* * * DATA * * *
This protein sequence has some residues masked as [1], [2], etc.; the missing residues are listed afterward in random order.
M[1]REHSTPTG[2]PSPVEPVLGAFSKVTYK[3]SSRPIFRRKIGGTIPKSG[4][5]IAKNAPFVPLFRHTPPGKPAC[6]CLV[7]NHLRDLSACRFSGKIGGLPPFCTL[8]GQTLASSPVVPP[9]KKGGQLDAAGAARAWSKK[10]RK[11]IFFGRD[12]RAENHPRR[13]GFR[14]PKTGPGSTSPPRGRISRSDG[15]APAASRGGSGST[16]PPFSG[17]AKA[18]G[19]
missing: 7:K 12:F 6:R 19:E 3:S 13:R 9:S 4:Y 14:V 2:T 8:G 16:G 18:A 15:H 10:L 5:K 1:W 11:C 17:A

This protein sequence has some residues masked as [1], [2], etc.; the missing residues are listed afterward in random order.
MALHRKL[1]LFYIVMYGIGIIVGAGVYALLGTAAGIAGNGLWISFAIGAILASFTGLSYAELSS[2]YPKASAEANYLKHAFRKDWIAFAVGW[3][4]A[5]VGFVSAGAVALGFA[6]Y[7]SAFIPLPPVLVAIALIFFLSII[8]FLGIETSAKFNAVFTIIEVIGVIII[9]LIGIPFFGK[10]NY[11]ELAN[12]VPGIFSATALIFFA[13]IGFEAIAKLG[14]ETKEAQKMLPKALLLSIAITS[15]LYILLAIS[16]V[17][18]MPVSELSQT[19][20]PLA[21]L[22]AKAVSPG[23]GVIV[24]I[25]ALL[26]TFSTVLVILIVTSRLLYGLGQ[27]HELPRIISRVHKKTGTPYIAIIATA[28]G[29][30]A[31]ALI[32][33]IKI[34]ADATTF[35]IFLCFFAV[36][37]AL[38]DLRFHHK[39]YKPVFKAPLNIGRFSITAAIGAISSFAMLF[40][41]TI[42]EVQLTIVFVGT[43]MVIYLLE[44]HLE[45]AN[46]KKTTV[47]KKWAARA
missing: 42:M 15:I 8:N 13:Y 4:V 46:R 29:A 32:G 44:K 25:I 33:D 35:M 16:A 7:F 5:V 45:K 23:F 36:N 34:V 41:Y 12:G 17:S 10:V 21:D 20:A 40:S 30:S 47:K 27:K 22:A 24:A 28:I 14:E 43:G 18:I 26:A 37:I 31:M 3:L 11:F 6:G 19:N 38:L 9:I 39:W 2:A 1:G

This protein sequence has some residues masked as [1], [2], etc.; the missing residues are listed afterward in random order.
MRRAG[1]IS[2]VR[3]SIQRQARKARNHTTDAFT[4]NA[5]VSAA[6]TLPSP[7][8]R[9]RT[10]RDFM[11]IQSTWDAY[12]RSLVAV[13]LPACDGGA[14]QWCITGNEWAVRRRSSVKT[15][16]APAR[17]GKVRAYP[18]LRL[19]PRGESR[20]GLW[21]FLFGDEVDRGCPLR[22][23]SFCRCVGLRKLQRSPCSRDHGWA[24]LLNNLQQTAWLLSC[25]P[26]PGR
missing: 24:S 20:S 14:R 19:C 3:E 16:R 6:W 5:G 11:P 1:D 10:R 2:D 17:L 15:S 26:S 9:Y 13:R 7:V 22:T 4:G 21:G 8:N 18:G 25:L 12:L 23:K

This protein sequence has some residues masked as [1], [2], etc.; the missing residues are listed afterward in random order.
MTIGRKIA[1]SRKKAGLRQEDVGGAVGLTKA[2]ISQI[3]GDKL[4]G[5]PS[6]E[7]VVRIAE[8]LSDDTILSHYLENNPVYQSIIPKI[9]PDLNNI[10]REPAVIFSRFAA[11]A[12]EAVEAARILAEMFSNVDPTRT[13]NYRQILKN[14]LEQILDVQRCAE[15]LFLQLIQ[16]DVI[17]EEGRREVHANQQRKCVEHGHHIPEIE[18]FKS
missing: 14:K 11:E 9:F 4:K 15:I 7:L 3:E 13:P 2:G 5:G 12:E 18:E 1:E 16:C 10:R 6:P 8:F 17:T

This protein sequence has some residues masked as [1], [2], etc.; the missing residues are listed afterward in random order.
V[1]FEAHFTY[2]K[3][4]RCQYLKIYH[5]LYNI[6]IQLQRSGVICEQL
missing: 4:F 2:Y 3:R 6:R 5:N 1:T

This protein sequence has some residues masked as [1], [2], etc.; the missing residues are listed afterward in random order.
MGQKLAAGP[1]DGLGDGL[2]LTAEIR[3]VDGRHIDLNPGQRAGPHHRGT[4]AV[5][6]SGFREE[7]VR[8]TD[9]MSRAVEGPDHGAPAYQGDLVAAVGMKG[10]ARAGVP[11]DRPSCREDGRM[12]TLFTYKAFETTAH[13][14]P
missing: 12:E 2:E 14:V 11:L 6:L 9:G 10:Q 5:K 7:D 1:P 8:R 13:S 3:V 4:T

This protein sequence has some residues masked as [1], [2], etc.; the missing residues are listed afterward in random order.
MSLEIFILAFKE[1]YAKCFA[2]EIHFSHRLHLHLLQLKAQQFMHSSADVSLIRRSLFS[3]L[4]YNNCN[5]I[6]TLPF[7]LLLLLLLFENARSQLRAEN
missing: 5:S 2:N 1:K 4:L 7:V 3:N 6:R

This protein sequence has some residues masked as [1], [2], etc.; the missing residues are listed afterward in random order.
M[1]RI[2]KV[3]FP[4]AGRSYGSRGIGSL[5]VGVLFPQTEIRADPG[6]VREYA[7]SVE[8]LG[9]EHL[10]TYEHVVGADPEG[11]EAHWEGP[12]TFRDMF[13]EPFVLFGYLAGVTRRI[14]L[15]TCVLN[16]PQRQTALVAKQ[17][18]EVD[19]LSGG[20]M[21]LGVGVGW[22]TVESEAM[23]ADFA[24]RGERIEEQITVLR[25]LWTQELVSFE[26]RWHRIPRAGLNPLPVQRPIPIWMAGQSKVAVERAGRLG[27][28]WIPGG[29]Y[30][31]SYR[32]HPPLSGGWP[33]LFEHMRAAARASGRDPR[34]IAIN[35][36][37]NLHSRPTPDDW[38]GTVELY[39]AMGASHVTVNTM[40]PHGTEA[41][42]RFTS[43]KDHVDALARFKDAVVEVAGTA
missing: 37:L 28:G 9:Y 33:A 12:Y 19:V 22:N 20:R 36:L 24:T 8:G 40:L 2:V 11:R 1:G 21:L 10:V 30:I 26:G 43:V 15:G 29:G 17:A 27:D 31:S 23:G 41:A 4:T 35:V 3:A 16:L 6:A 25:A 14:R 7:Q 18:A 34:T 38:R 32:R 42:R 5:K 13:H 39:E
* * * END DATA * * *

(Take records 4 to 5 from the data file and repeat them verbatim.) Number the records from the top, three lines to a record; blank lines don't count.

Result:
This protein sequence has some residues masked as [1], [2], etc.; the missing residues are listed afterward in random order.
MTIGRKIA[1]SRKKAGLRQEDVGGAVGLTKA[2]ISQI[3]GDKL[4]G[5]PS[6]E[7]VVRIAE[8]LSDDTILSHYLENNPVYQSIIPKI[9]PDLNNI[10]REPAVIFSRFAA[11]A[12]EAVEAARILAEMFSNVDPTRT[13]NYRQILKN[14]LEQILDVQRCAE[15]LFLQLIQ[16]DVI[17]EEGRREVHANQQRKCVEHGHHIPEIE[18]FKS
missing: 14:K 11:E 9:F 4:K 15:I 7:L 3:E 13:P 2:G 5:G 12:E 18:E 1:E 16:C 10:R 6:P 8:F 17:T

This protein sequence has some residues masked as [1], [2], etc.; the missing residues are listed afterward in random order.
V[1]FEAHFTY[2]K[3][4]RCQYLKIYH[5]LYNI[6]IQLQRSGVICEQL
missing: 4:F 2:Y 3:R 6:R 5:N 1:T